Sales 2.0 Methodologies

sales 2.0 business model and sales 2.0 incorporates customer-driven processes and sap crm sales 2.0 mobile application
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Published Date:25-10-2017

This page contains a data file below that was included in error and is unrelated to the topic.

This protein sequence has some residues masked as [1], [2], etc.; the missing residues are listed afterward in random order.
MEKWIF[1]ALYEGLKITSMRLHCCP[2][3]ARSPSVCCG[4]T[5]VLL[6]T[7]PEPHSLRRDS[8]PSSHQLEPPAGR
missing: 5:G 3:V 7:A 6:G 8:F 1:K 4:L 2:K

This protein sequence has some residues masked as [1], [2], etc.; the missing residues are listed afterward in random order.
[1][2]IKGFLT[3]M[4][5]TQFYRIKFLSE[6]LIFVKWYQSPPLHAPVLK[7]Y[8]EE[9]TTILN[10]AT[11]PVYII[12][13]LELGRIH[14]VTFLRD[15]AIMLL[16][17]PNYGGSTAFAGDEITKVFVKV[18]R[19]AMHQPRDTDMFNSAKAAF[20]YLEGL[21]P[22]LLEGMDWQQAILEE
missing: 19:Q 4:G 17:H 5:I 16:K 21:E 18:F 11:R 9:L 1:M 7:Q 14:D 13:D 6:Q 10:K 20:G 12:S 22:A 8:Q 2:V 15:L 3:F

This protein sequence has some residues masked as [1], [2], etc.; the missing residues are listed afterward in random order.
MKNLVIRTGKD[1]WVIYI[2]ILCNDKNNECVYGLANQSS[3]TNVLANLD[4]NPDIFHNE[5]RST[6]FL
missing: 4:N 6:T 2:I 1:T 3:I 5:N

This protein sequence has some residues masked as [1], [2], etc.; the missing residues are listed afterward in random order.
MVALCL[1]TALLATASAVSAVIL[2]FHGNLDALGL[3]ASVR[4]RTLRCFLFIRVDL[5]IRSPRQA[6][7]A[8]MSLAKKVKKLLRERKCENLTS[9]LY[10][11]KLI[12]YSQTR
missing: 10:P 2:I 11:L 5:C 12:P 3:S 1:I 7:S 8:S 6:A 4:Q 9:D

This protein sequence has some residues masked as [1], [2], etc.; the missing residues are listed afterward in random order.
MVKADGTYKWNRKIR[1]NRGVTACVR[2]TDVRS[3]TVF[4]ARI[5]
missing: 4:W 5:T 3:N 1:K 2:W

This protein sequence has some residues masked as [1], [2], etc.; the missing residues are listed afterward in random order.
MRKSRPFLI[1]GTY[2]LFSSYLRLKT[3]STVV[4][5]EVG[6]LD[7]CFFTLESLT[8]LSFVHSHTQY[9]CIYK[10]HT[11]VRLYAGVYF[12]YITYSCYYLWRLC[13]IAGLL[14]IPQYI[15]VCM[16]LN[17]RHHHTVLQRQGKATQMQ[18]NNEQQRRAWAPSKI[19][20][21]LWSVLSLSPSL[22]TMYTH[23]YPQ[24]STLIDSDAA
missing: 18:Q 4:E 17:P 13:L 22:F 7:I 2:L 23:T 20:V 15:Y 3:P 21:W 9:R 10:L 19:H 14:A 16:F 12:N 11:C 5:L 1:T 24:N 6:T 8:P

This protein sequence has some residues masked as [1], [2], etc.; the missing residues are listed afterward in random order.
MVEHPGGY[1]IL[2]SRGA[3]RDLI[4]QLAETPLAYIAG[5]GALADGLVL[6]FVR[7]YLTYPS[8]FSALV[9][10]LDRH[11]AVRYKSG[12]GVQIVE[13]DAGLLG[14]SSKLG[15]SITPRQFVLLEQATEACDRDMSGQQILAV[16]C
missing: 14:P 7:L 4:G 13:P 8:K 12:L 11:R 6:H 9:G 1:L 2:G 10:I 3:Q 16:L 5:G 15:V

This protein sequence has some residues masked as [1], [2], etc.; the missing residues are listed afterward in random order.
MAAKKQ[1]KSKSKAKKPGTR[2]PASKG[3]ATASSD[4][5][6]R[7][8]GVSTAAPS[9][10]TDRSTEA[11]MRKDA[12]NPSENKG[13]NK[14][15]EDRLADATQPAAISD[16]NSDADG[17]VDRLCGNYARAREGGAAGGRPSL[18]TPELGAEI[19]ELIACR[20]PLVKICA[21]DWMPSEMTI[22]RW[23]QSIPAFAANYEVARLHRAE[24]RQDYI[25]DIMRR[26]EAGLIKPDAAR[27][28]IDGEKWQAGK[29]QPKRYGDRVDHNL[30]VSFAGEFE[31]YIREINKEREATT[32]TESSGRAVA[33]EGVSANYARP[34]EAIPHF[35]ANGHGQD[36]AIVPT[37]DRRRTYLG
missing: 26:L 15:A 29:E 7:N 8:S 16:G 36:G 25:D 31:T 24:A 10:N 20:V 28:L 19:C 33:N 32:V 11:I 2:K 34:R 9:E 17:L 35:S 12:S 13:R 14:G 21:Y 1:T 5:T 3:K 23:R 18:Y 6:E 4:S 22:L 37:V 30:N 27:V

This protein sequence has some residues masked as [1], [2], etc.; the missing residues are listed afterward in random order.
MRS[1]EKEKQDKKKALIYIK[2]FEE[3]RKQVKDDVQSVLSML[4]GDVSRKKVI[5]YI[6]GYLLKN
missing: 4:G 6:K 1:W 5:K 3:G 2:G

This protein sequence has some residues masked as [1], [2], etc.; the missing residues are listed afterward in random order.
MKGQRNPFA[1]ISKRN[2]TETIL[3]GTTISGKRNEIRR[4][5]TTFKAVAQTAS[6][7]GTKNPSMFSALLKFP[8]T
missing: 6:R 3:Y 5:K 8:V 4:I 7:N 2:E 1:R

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04_486412-ch01.qxp 2/5/09 8:45 PM Page 3 Part I Why Is Sales 2.0 Important to Your Entire Organization? In This Part  Observing seismic shifts from traditional Sales and Marketing  Understanding new roles for social networking  Embracing new efficiencies of Sales 2.0 elcome to Sales 2.0, where sales and marketing Wprofessionals meet the world of Web 2.0 technologies. Sales 2.0 takes its cue from e-commerce Web sites like Amazon.com, where there’s no difference between Sales and Marketing; the focus is on a seamless online buying experience for the customer from browsing for a selection through “checkout.” The motto of Sales 2.0 is simple: Everyone is in Sales, so customers can buy quickly and easily.04_486412-ch01.qxp 2/5/09 8:45 PM Page 4 4 According to noted sales expert and Selling Power publisher, Gerhard Gschwandtner, the importance of Sales 2.0 for the entire enterprise can’t be understated: Sales 2.0 brings together customer-focused methodologies and productivity-enhancing technologies that transform selling from an art to a science. Regardless of economic conditions, Sales 2.0 has become a business imperative, a necessary step to keep pace with the knowledge and experience of today’s savvy cus- tomers and prospects. Customers have become more informed as they’ve become more adept at using the Web to mine information, gathering data from corpo- rate Web sites, and seeking out comparisons using search engines. The speed with which you connect to potential customers is critical to closing a sale; and, of course, spending less time per sale enhances the likeli- hood of increasing the number of sales you make. “Striking while the iron is hot” has never been more important. To function in a Sales 2.0 world, organiza- tions need to become more adept at using the Web to quickly identify and connect with customers. Sales 2.0 levels the playing field for large and small sales organizations seeking to provide today’s smarter customers with better service. Understanding the Inefficiencies of Sales 1.0 The previous generation of customer acquisition is, for many organizations, still the current way many sales04_486412-ch01.qxp 2/5/09 8:45 PM Page 5 5 and marketing professionals interact with customers; we refer to this method as Sales 1.0. Outbound direct mail campaigns are sent in bulk to Fortune 1000 customers without really knowing how to track their effectiveness. Marketing teams hand out glossy reports where analysts have written glowing comments about your product. Your sales team con- sists of the quintessential “elephant hunters” who play a lot of golf with senior executive clients, wining and dining clients with the classic three-martini lunch, and waiting for your telesales or telemarketing team to toss over some leads. Sales managers leave sales reps alone as long as the rep gives the manager a forecast once in a while and brings in those enterprise-sized elephants. Your mar- keting and sales teams are doing their own things — the former is sending out promotional campaigns, the latter continues to call and qualify leads. Marketing claims Sales isn’t doing anything with the bountiful amount of demand they’ve generated, while Sales complains that the leads brought in are worthless. Sound familiar? What is Sales 2.0 and How Is It Evolving? The advancements in consumer Web-based technolo- gies such as Google and Wikipedia have shaken up the old balance of power, and Sales 2.0 takes advantage of these Web-based tools to encourage Sales and Marketing to collaborate to woo customers and close sales. 04_486412-ch01.qxp 2/5/09 8:45 PM Page 6 6 Web 2.0 sites have changed the way that consumers use the Internet by adding  Rich, interactive, user-friendly interfaces  Application delivery exclusively via browser  Site data that is user-owned and user-controlled  Social networks with increased user influence and participation  Shopping carts that seamlessly take customers through the sale These Web sites also shape people’s expectations with info about business products and services. Buyers are now more informed and can learn about your product without ever speaking to an associate. Sellers now have less control over the process of revealing product infor- mation, especially when they are often unaware of what data these anonymous visitors are finding. Customers also expect the Web to aid, and shorten, their product search, as the advent of e-commerce has trained them to expect one-stop shopping and instant gratification. As your customers’ buying behaviors and expectations evolve in this Web 2.0 world, so must your sales and marketing processes adapt to benefit from these changes. This evolution is critical for any business, whether it sells on-demand technology, traditional soft- ware, or a large-scale physical product. By empowering Sales and Marketing to work as a team to acquire customers, optimize the sales cycle, and better analyze and track your marketing return on investment (ROI), you transform your entire organization into the world of Sales 2.0, and improve both your top line and bottom line results.04_486412-ch01.qxp 2/12/09 6:01 PM Page 7 7 Taking advantage of social networking Marketing and selling, regardless of your type of busi- ness, has always been about relationship-building and networking. Informal exchanges of information are often more valuable than messages you’re getting from professional, official channels. Sales 2.0 builds on this by fusing the salesperson’s innate tendency to exchange and position information with his or her ability to adopt the Web 2.0 technologies that make sales more efficient. Sales 2.0 also enables marketers to target vast numbers of potentially inter- ested customers in a personalized and relevant way. Sales 2.0 removes the overhead and inefficiencies that previously kept you from finding the right prospect with whom to share valuable information. With social networking, you can make connections with peers, clients, and partners in a network to identify prospects who truly need your product and want to engage with you. And you can do it all more efficiently and in envi- ronments that are structured to reward and reinforce reciprocation. For example, LinkedIn enables Sales and Marketing to identify potential prospects through their network of friends and co-workers. This type of net- work makes communication with the prospect more personal and relevant as people who know the prospect confirm (or not) the prospect’s potential interests. Companies like Jigsaw work differently by enabling Sales and Marketing to trade business contacts with members of their online community.04_486412-ch01.qxp 2/5/09 8:45 PM Page 8 8 Both Sales and Marketing are starting to use services like Twitter to quickly and easily broadcast about their latest success, product feature or upcoming event. This new ability to reach out and make an immediate connection also affects how you network with complex enterprises. You can now more easily find someone within a department, and provide that person with a specific solution. In a Sales 2.0 world, decision makers are frequently at the department level, rather than executives. Not surprisingly, more companies develop and sell solutions targeted towards departments, and their decision makers, instead of enterprises. Not only is how you sell evolving but also what you sell evolves in the world of Sales 2.0. Groundbreaking com- panies such as Cisco WebEx, salesforce.com, and Omniture that sell software as a service (SaaS) circum- vent the IT and implementation bottlenecks by provid- ing hosted solutions at a dramatically lower price point. Their services get up and running within days — a time- line virtually unheard of with most expensive enterprise applications. Leading Sales 2.0 users look for easy-to- use, low-price offerings to fully optimize the speed and flexibility that Sales 2.0 technologies can afford. Shaking hands with a new form of relationship selling Don’t get us wrong; selling is fundamentally about relationships. Of course, if a buyer is going to hand over a few million dollars to you, in-person meetings04_486412-ch01.qxp 2/5/09 8:45 PM Page 9 9 help seal that trust. But with Sales 2.0, relationship sell- ing occurs in several new media, and is more efficient, measurable, and cost-effective than ever before. Sales 2.0 raises the quality of your customer engage- ments — anytime, anywhere. If a customer or prospect is able to visit your Web site outside of business hours, you still need to know about it, and know what they were looking at. You need to create closer connections with your prospects, many of whom are anonymous, and keep them highly engaged with you. Instead of using traditional sales and marketing methodologies where customers are informed of cer- tain value propositions over a regimented series of steps, Sales 2.0 is about adapting to customer’s online buying behaviors and helping them when they need it. The new form of relationship selling isn’t about selling anymore — it’s about helping the customer buy. That means Sales and Marketing need to be aligned and col- laborate as effectively as a starting basketball team. When Sales and Marketing are aligned, prospects move seamlessly from hearing about you in an online article to browsing your Web site or joining a Webinar to edu- cate themselves to engaging with Sales when they are ready to learn more — and hopefully take the next step toward a purchase. Internally, when Sales and Marketing are aligned, they function like a professional NBA team, where players pass the ball (the Lead) back and forth, dribble down the court (qualifying and following up) until they make the basket (deal closed), and if they miss the basket, Marketing gets the rebound, and the process starts again (remarketing to prospects). 04_486412-ch01.qxp 2/5/09 8:45 PM Page 10 10 Sales 2.0 affects your entire organization In a Sales 2.0 world, everyone is in Sales, striving to pro- vide customers with a buying experience that is quick, easy, and available whenever the customer wants to buy. The fast-paced, Web-based buying experience requires a strong collaborative effort between Sales and Marketing to ensure that the customers who express interest are quickly put in touch with the right team member to answer questions, provide information, and eventually close the sale. Selling Faster and Smarter with Sales 2.0 If you’re a sales rep, especially one who gets on planes and travels, one of the things you receive from Marketing is leads into your sales funnel. From this stack of leads, you make your weekly appointments to visit your prospects. How often do you arrive at your meeting and within moments know that the lead really isn’t qualified? Sure, they may have met some factual criteria to be considered a qualified lead, but maybe they don’t have the budget, a champion, or specific goals spelled out yet. Worse, maybe they stump you with questions that could have been answered by a person back in your home office. The net result is a wasted trip for you. 04_486412-ch01.qxp 2/5/09 8:45 PM Page 11 11 Selling face-to-face without flying Sales 2.0 reduces the annoyance and inefficiency of these scenarios. More streamlined processes — and the technologies to carry out these smarter approaches — can directly save you time and money. Less time spent traveling means lowered travel expenses and more time selling. More time selling means you get to focus on raising your average price, while the number of accounts you touch increases, too. For example, Web conferencing stands out as an early Sales 2.0 technology that has changed the way people sell by enabling relationship selling through the Web. Increasing selling speed alone isn’t enough. You need better visibility into your customers’ actions and their intentions, whether or not you visit with them face-to-face. Measuring your selling smarts Sales 2.0 is about making anything and everything in the sales and marketing lifecycle measurable, so that you can use that information and the resulting analysis to help your customer make better buying decisions. With Sales 2.0 technologies, frequently Sales and Marketing use the same tools but with different pur- poses and focuses. Web analytics, traditionally used for marketing, are now important to sales teams as well.04_486412-ch01.qxp 2/12/09 6:01 PM Page 12 12 Josh James, CEO and co-founder of Omniture, describes why: Your Web site is the gateway to your business. In a Sales 2.0 environment, Web analytics provide critical information to optimize the customer’s Web site experience and deliver invaluable individual customer insight so Sales and Marketing can better tailor their communications. Marketing uses Web conferencing for Webinars to attract and educate hundreds of prospects. Sales uses Web conferencing for personalized sales meetings and demos. E-mail Marketing has become a go-to tool for both Sales and Marketing. Genius.com lets marketers send out large, yet personal- ized, e-mail campaigns on behalf of an entire sales force, while directing measurable results (an opened e- mail or a Web site visit) to the appropriate sales rep. In this scenario Marketing is essentially playing match- maker between an interested prospect and his assigned sales rep, hopefully fostering a long and happy mar- riage. Genius.com lets sales reps instantly track which prospects have opened your e-mail and clicked through to your Web site (see Figure 1-1). With Genius, Sales gets an instant alert and a Tivo-like replay of your prospect’s site visit for instant info about what they’re interested in. You can immediately contact Prospect X to ask whether he or she has any additional questions. You’ve already reduced the sales cycle by not having to cover redundant information. Your conversations not only occur more often, but become more personalized and smarter. 04_486412-ch01.qxp 2/5/09 8:45 PM Page 13 13 Figure 1-1: Following up on leads with Genius.com. Sales 2.0 merges Sales and Marketing into one team to target buyers more effectively and bring in a lot more business at lower cost. It helps reps hit their quota more predictably and turns your combined sales and marketing teams into a competitive advantage by shak- ing up age-old concepts of selling. Take an honest look at the chart in Figure 1-2 and see where you stand and how well your approach is working for you.04_486412-ch01.qxp 2/5/09 8:45 PM Page 14 14 Defining Sales 2.0 Sales 1.0 Sales 2.0 Rigidly following a sales process Helping prospects buy Controlling what the buyer knows Buyers educate themselves before they come to you Marketing vs. Sales Integrated and interdependent Marketing and Sales Selling solutions Helping customers succeed High-efficiency vs. high-touch High-efficiency AND high-touch Volume vs. relationships Relationship-driven volume Travel, meeting and schedule hassles Engaging anytime, anywhere Technology is a burden Technology makes Sales and Marketing more effective Count every activity Measure all activities that count Forecast probability Forecast predictability Pipeline volume Pipeline shape and velocity Mass marketing and prospecting Personalized and targeted communications Hoarding best (and worst) practices Making best practices pervasive Figure 1-2: Understanding how Sales 2.0 transforms your sales and marketing approach.05_486412-ch02.qxp 2/5/09 8:45 PM Page 15 Part II Top Sales 2.0 Technologies In This Part  Following the Sales 2.0 funnel model  Bringing in new customers  Getting to know your prospects  Tracking customer interactions  Closing deals online and keeping customers happy o sell and market effectively with Sales 2.0, you Tneed to modernize with essential Sales 2.0 applica- tions. The technologies described in this part help transform your Web site and online presence from static brochureware (for visitors who come and go anonymously) to a highly interactive store, where Marketing directs potential customers to the store and sales people greet customers and offer them highly personalized service based on their specific needs. This part presents the top technologies to turn your Web site into a Sales 2.0 sales and marketing machine for every step of the sales cycle and lead lifecycle.05_486412-ch02.qxp 2/12/09 6:02 PM Page 16 16 Bear in mind that technology works best when you have clear, shared goals between Sales and Marketing; for more information, see Part III. The Sales 2.0 Funnel The Sales 2.0 Funnel (see Figure 2-1) updates tradi- tional sales and marketing cycles by identifying each stage of the Sales 2.0 process and providing you with a sampling of new Web-based technologies that enable you to approach each step in a faster, more cost- effective, and measurable way. Named Visitors Anonymous Visitors Jigsaw, LinkedIn, Google, Yahoo, Attract Hoovers, Omniture Marketing Reachforce Process Nurture Named Prospects Genius.com, Eloqua Interact Qualify Named Prospects Genius.com, Cisco WebEx, Marketing InsideView 2.0 salesforce.com, Track/Manage Sales Oracle On Demand, NetSuite, SugarCRM Close Remarket Close EchoSign Conga Merge Xactly Sales Process Upsell Lithium Loyalty & Helpstream Cross sell Figure 2-1: The Sales 2.0 Funnel05_486412-ch02.qxp 2/5/09 8:45 PM Page 17 17 As Marketing drives the demand that brings leads through the top of the funnel, Sales defines the processes for managing prospects to a close and beyond. Marketing guides prospects into your Web site with various initia- tives called campaigns. As the prospect browses your site, Sales then interacts with prospects to understand their buying needs and close them faster with better service. While the sales cycle has a defined beginning, middle, and end, the lead life cycle, in contrast, is contin- uous as you market and then remarket depending on cus- tomer needs. Because the lead life cycle doesn’t end, Sales passes the leads back to Marketing as appropriate. The lines between these two departments and their processes blur at multiple customer touchpoints. The prospect will dynamically move up and down the funnel according to the level of their buying interest. Sales 2.0 helps break down the walls between Sales and Marketing by defining a new set of strategic processes where incentives and goals are aligned to deliver smarter, measurable results. No longer do you need to contend with marketers executing campaigns that Sales doesn’t know about or having leads tossed over the fence that Sales doesn’t believe are qualified. Attracting Customers: Marketing’s Job in Sales 2.0 When it comes to acquiring customers — you have to get them in the door, and that’s Marketing’s job. Attracting customers occurs along two branches: seeking out named individuals that you think are the best fit and educating anonymous visitors about your product.05_486412-ch02.qxp 2/12/09 6:02 PM Page 18 18 Attracting named visitors A great source of new business is your current customer base. Effectively maintaining and cultivating your exist- ing customers is an enormous Sales 2.0 opportunity for any company. You must have an excellent Customer Re- lationship Management (CRM) solution to manage those relationships, such as salesforce.com. Just as important, you need a marketing system like Eloqua or Genius.com that lets you target customers at appropriate times and track customer interest. Best of all, you can do this in a highly automated way, ensuring that prospect cultiva- tion takes place on a regular, predictable schedule. See Figure 2.2 for a preview. In the Sales 2.0 world, prospecting for new leads takes a new spin. Historically, data about a company, its key decision makers, and their contact information were carefully mined and cleansed by large giants such as Hoovers. Access to this information came with a high price tag and wasn’t always accurate. Plus, you have your own Rolodex that you’ve built up over the years, but how up-to-date and organized do you think those business cards are? Sales 2.0 provides this type of data more transparently, and at little or no cost, to members of various social networking communities. Incentives within these com- munities promote the maintenance of accurate informa- tion and outreach to new participants. Examples include Jigsaw (www.jigsaw.com), iProfile (www. iprofile.org), LinkedIn(www.linkedin.com), and Reachforce (www.reachforce.com) . Not only can you find new information, you can confirm whether the data you currently have is correct. So now you can sell more to your existing contacts as well as to new ones.05_486412-ch02.qxp 2/12/09 6:02 PM Page 19 19 Figure 2-2: Genius.com easily automates marketing campaigns with drag and drop campaign creation. For example, at Jigsaw, members access a business directory of contacts for free if they contribute or update business contacts of their own. Even those with a limited network can still afford to purchase access to contacts. The self-correcting nature of Jigsaw ensures accuracy of the data, while its reciprocal nature spurs data growth. “Jigsaw takes a new approach to something that’s been done for ages,” reflects Jim Fowler, CEO and founder of Jigsaw. “Sales and marketing people have always ex- changed information. Our platform creates huge effi- ciency gains for reps by drastically reducing the time-consuming work of finding, accessing, and main- taining their list of business contacts.” Read about the success companies are having with Sales 2.0 tools in the nearby sidebar, “Case Study: ADX Employs Sales 2.0 to Generate Leads During a New Product Launch.”05_486412-ch02.qxp 2/5/09 8:45 PM Page 20 20 Attracting anonymous visitors So how do you get new, unknown prospects to you? Most companies don’t have the luxury of an instantly- recognized brand presence that automatically drives information seekers to their Web sites. Plus every com- pany has competitors clamoring for mindshare. Both of these factors are more noticeable than ever when infor- mation seekers go to a search engine such as Google or Yahoo. The difference between a first-page listing within a search result and a second-page listing can translate into an order of a magnitude of visitors that either click through or never hear of your site. If your customers can’t find you, they can’t buy from you. Yet, until recently keywords attracted only marketing’s interest. With Sales 2.0, Sales has become interested in using keyword advertising to help drive qualified leads to the Web site and then into their pipeline. Together Sales and Marketing can identify the keywords that are viewed as most relevant by prospects to bring in high- quality leads. “Businesses need to abide by three core tenets of search engine marketing before anything else,” advises Barbara Coll, CEO of WebMama.com Inc. Barbara suggests the following:  Decide what keywords to buy.  Design your Web site to be search engine-friendly.  Use Web analytics to track conversions.05_486412-ch02.qxp 2/5/09 8:45 PM Page 21 21 Case Study: ADX Employs Sales 2.0 to Generate Leads During a New Product Launch Background and Objective: ADX provides electronic com- merce and supply chain integration services. ADX expanded their solution suite with a new product, CommerceMail, and wanted to quickly and efficiently ramp up their lead genera- tion and qualification program to support their product launch. Solution: Using Jigsaw, an online business directory of 10 mil- lion business contacts, ADX generated a list of potential prospects to contact. Then, using Genius.com, which provides marketing automation and lead management, ADX imple- mented a multi-step e-mail campaign. ADX first sent a per- sonalized e-mail on behalf of their sales team, encouraging recipients to request a demo on the ADX Web site. The Genius Tracker instantly alerted ADX reps whenever there was online prospect activity. Recipients who didn’t fill out a form were sent follow-up e-mails at appropriate intervals. With Genius, ADX reps could also see a page-by-page replay of each prospect’s Web site visit to determine level of interest even if the prospect didn’t complete the demo request form. With Sales 2.0, ADX reps were able to identify a much higher number of opportunities than they would’ve identified using older, Sales 1.0 techniques. Result: Using Sales 2.0, ADX was able to build a pipeline of 60 qualified opportunities in 90 days.05_486412-ch02.qxp 2/5/09 8:45 PM Page 22 22 In the Sales 2.0 world, a key goal of a company’s Web site is to convert anonymous visitors to known prospects that Sales can then contact and close. Sales must truly integrate with Marketing to succeed — it’s not enough to get a lot of visitors to the Web site. Sales and Marketing need to work together to give that anony- mous visitor a name and face so that Sales can meet and greet through the Web site. A variety of Sales 2.0 tools and technologies help here. For example, by offering real-time chat on your Web site, regularly-updating landing pages, tying Web forms directly into your CRM system, and using Web confer- encing as invites to live demos, you provide the prospect with multiple ways to engage with you. In addition, Marketing can add time-sensitive promotions to key landing pages to encourage contact. And, you can use your CRM as a common repository for Marketing and Sales to share real-time customer insight and other information to put a spotlight on these high-quality leads. Yes, using these technologies requires extra effort. Yes, you and your team may already be swamped. But you need to make a conscious effort to harvest visitors from your Web site. Don’t let all these online store visi- tors browse and leave. You wouldn’t do that in a bricks- and-mortar store, would you? Create a schedule that assigns reps on a rota- tional basis to staff instant chat sessions or host regular Web conference demos promoted on Web site landing pages.